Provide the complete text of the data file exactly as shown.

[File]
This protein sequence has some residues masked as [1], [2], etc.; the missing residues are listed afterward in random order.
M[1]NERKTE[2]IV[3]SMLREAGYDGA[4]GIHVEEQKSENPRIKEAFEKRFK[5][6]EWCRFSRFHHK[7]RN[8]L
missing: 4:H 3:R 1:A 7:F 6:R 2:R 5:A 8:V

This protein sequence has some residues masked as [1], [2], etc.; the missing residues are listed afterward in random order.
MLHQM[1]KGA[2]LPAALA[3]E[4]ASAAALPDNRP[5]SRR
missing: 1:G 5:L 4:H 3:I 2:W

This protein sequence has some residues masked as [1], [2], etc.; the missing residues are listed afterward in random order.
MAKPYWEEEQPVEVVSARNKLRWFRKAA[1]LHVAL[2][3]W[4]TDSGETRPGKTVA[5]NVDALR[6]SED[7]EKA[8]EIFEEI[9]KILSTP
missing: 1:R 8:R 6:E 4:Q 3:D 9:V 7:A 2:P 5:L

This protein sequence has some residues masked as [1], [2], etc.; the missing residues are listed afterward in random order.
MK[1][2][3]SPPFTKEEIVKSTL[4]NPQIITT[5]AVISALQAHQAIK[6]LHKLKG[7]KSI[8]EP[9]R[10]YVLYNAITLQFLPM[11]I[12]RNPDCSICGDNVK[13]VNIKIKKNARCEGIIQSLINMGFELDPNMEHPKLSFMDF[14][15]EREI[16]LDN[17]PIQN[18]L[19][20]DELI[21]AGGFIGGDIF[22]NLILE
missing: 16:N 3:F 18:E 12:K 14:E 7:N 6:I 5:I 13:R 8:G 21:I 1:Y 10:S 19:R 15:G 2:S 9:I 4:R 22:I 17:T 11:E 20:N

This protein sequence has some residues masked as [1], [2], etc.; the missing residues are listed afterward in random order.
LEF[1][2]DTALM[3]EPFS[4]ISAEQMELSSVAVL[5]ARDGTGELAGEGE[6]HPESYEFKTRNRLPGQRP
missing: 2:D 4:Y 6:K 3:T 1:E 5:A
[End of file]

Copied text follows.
This protein sequence has some residues masked as [1], [2], etc.; the missing residues are listed afterward in random order.
M[1]NERKTE[2]IV[3]SMLREAGYDGA[4]GIHVEEQKSENPRIKEAFEKRFK[5][6]EWCRFSRFHHK[7]RN[8]L
missing: 4:H 3:R 1:A 7:F 6:R 2:R 5:A 8:V

This protein sequence has some residues masked as [1], [2], etc.; the missing residues are listed afterward in random order.
MLHQM[1]KGA[2]LPAALA[3]E[4]ASAAALPDNRP[5]SRR
missing: 1:G 5:L 4:H 3:I 2:W

This protein sequence has some residues masked as [1], [2], etc.; the missing residues are listed afterward in random order.
MAKPYWEEEQPVEVVSARNKLRWFRKAA[1]LHVAL[2][3]W[4]TDSGETRPGKTVA[5]NVDALR[6]SED[7]EKA[8]EIFEEI[9]KILSTP
missing: 1:R 8:R 6:E 4:Q 3:D 9:V 7:A 2:P 5:L

This protein sequence has some residues masked as [1], [2], etc.; the missing residues are listed afterward in random order.
MK[1][2][3]SPPFTKEEIVKSTL[4]NPQIITT[5]AVISALQAHQAIK[6]LHKLKG[7]KSI[8]EP[9]R[10]YVLYNAITLQFLPM[11]I[12]RNPDCSICGDNVK[13]VNIKIKKNARCEGIIQSLINMGFELDPNMEHPKLSFMDF[14][15]EREI[16]LDN[17]PIQN[18]L[19][20]DELI[21]AGGFIGGDIF[22]NLILE
missing: 16:N 3:F 18:E 12:K 14:E 7:N 6:I 5:I 13:R 8:G 21:I 1:Y 10:S 19:R 15:G 2:S 9:I 4:R 22:I 17:T 11:E 20:N

This protein sequence has some residues masked as [1], [2], etc.; the missing residues are listed afterward in random order.
LEF[1][2]DTALM[3]EPFS[4]ISAEQMELSSVAVL[5]ARDGTGELAGEGE[6]HPESYEFKTRNRLPGQRP
missing: 2:D 4:Y 6:K 3:T 1:E 5:A